Authentic video in the classroom: Ireland I. What you see here is an approximately 3-minute clip from a 50-minute travel video on Ireland.
It is authentic, in the sense that it’s intended for English-speaking people interested in travelling and other countries, not for language learners per se. “Ireland” is one of many videos in the Globetrekker series produced by UK-based Pilot Productions. The series is based on the concept of having a travel guide touring a specific country, experiencing cultural highlights, meeting local people and basically learning about the country together with the viewer. The “guide” is not the expert here, the experts are the locals, and the viewer travels the country in the “guise” of the guide, which makes the videos quite entertaining and exciting – and ideal for the language classroom. There is hardly any language classroom without the use of videos at one time or another.
What activities are used in connection with video-clips in class? Quite a lot it would seem. Post-video phase 2 – Debriefing 1. Authentic video in the classroom: Ireland II. My second example of utilising authentic video in the EFL classroom is based on the same 50-minute travel video as my first.
Of course, one can apply this to any video, but this time I will stick with Ireland. How I do it now will, however, differ from my last post because now I’ll concentrate on the language and vocabulary awareness in detail (but I wouldn’t use both methods on the same video in the same class, though). This approach is, however, associated with a lot of painstaking preparatory work for the teacher, because transcription of the video material needs to be done, at least for some of the clips. It takes about 1 hour to take down 5 minutes of video material, so one needs plenty of time to get a complete transcript. I rather enjoy transcribing videos and sound; oddly enough I experience the process as relaxing, especially if there is no deadline approaching. The “game board” that the students start out with looks like this: 1. 2. 3. 4A Road bowling 4B Janus the fertility god. Bet You Didn't Know: St. Patrick's Day Video - History of St. Patrick’s Day. You're almost done!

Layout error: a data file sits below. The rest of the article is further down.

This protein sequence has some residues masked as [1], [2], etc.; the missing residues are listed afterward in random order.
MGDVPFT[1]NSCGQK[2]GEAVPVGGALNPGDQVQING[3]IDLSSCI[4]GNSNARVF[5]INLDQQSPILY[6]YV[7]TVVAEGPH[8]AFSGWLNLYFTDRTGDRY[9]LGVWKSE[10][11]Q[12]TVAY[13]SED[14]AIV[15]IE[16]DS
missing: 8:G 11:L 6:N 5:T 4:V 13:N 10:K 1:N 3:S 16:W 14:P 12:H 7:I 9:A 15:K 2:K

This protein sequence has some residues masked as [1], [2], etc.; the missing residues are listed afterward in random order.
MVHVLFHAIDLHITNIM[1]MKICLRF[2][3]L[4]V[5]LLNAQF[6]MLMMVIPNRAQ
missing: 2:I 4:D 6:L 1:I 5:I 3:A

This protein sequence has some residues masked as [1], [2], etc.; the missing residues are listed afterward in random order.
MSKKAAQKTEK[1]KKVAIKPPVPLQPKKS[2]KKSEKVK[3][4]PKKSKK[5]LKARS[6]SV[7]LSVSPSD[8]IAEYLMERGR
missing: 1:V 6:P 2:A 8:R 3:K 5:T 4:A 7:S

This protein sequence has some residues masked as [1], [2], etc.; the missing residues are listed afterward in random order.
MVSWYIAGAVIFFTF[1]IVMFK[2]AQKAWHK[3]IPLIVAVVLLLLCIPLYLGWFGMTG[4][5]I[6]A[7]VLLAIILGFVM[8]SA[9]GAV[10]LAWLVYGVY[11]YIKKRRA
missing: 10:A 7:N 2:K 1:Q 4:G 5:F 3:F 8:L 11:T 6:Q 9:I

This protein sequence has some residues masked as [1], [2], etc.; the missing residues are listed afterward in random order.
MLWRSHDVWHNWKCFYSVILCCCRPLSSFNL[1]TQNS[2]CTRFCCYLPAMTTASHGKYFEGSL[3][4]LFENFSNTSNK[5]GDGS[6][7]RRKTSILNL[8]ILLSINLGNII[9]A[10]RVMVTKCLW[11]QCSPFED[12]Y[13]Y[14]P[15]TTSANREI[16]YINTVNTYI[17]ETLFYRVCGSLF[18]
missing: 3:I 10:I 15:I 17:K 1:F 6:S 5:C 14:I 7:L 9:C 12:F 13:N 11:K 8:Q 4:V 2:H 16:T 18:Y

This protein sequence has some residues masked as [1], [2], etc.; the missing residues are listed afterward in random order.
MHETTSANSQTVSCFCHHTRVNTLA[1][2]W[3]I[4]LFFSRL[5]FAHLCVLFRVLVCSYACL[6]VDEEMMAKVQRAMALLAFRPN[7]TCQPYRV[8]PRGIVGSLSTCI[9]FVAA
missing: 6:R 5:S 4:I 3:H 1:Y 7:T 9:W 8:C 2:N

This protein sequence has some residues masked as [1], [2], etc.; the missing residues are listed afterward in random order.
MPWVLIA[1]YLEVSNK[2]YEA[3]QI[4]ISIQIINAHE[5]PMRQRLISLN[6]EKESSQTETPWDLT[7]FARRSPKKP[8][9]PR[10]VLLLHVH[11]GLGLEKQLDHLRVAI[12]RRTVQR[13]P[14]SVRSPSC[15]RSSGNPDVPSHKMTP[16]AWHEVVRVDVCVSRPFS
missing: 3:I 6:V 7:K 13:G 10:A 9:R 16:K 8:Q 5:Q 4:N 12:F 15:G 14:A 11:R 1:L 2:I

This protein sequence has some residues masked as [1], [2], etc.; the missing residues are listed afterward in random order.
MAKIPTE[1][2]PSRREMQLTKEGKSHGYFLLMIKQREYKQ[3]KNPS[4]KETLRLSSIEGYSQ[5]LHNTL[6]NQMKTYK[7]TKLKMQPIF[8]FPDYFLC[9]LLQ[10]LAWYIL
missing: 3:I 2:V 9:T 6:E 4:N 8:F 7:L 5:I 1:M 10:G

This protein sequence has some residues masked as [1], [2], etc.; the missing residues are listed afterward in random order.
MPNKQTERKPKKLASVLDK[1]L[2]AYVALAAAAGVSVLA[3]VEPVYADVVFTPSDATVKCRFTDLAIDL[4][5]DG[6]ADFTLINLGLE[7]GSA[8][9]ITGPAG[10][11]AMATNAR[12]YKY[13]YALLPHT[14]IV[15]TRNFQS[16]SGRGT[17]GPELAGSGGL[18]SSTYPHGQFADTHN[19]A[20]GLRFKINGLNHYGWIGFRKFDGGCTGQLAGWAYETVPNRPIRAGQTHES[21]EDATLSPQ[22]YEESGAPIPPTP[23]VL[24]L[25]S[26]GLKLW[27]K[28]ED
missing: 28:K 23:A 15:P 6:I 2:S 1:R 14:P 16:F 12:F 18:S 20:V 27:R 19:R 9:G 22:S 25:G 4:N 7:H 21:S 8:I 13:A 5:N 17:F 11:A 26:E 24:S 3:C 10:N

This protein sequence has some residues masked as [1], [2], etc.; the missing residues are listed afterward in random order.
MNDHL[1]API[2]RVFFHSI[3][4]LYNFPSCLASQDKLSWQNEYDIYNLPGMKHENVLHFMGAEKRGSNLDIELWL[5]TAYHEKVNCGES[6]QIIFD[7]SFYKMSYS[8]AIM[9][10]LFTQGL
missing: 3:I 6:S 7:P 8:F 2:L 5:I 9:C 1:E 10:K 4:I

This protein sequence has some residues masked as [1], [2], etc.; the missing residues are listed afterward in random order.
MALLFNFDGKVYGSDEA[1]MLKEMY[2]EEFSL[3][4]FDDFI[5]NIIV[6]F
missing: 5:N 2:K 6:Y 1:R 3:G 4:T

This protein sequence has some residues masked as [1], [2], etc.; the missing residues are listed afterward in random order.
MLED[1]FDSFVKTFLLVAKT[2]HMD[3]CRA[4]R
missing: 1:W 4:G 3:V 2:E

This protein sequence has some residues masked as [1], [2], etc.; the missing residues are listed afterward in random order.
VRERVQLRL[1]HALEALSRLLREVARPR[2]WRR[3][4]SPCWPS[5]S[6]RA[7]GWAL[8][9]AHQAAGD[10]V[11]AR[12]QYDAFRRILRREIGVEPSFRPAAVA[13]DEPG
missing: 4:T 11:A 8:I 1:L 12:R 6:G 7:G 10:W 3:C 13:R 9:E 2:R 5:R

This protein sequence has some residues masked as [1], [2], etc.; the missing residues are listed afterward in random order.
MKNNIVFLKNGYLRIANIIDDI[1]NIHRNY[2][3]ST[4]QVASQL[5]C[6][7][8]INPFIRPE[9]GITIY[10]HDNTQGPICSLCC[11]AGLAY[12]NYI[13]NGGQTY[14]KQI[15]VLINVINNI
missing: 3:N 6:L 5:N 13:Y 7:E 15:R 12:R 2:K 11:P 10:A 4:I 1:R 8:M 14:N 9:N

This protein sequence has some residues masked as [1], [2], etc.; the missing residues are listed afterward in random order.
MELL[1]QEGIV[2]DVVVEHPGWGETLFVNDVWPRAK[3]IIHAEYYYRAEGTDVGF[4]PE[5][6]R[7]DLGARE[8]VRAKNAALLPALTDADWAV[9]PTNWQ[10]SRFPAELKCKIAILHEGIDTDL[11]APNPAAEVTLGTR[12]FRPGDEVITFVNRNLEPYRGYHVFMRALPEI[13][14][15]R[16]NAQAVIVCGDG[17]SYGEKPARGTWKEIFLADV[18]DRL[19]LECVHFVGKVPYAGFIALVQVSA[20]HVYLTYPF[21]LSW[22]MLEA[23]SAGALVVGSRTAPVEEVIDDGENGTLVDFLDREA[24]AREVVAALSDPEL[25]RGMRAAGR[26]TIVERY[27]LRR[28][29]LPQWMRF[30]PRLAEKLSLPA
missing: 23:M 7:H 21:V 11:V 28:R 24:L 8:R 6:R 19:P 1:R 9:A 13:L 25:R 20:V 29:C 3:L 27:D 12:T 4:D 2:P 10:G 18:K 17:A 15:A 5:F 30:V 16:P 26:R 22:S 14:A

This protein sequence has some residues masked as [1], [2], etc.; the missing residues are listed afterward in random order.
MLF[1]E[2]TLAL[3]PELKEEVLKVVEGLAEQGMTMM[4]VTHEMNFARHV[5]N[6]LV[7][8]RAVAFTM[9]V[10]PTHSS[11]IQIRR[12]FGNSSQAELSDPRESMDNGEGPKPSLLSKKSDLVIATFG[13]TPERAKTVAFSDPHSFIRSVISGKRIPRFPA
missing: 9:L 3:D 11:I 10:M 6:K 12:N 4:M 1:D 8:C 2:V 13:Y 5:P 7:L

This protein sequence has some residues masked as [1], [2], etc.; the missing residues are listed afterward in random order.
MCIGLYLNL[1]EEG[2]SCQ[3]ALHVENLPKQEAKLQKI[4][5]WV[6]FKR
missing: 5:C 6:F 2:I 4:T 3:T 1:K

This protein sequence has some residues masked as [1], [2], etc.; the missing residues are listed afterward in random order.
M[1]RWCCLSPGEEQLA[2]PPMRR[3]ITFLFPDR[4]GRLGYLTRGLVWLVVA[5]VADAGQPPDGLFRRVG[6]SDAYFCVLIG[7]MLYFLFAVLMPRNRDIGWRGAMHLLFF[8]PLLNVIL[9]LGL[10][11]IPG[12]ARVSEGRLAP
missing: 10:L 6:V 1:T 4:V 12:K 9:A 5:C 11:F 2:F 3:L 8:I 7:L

You will soon receive an activation email. Once you click on the link, you will be added to our list. If you do not receive this email, please contact us. To ensure delivery to your inbox, add us to your address book. Oops, there's a problem. This email address has previously opted out from receiving any emails from HISTORY and/or A+E Networks. How St. Patrick's Day Works" Regardless of your heritage, you're probably very aware of St.
Patrick's Day. Celebrated each year on March 17, it's a day when people from all sorts of national and ethnic backgrounds dip a toe in Irish culture. Many observe the day by sporting a bright green shirt and meeting up with friends at a favorite local Irish pub. But there's a lot more to St. Patrick's Day than simply wearing green and knocking back a pint of Guinness. For instance, who was Saint Patrick? As the luck of the Irish would have it, we've got the answers to these questions as well as lots more information about this historic holiday. Ireland. Ireland Travel Cheat Sheet. Irish Culture & Customs of Ireland - Irish Traditions, Folklore, Recipes & History. Irish culture and Irish customs - World Cultures European.
Northern Ireland: A brief background to the conflict. FAQs ABOUT NORTHERN IRELAND Ireland's history is a long story of suffering, suppression and poverty, but also one of strong people who refuse to give up and who manage to see things from a humorous side in the face of hardship.
After most of Ireland got its freedom from Britain, the northern part remained in union with England, Scotland and Wales. Tracks 2013: FAQ: The conflict in Northern Ireland. Ireland's history is a long story of suffering, suppression and poverty, but also one of strong people who refuse to give up and who manage to see things from a humorous side in the face of hardship.
After most of Ireland got its freedom from Britain, the northern part remained in union with England, Scotland and Wales. Tracks 2013: Tommy from Dublin. The Complete Database of Irish Movies. Summer in Ireland.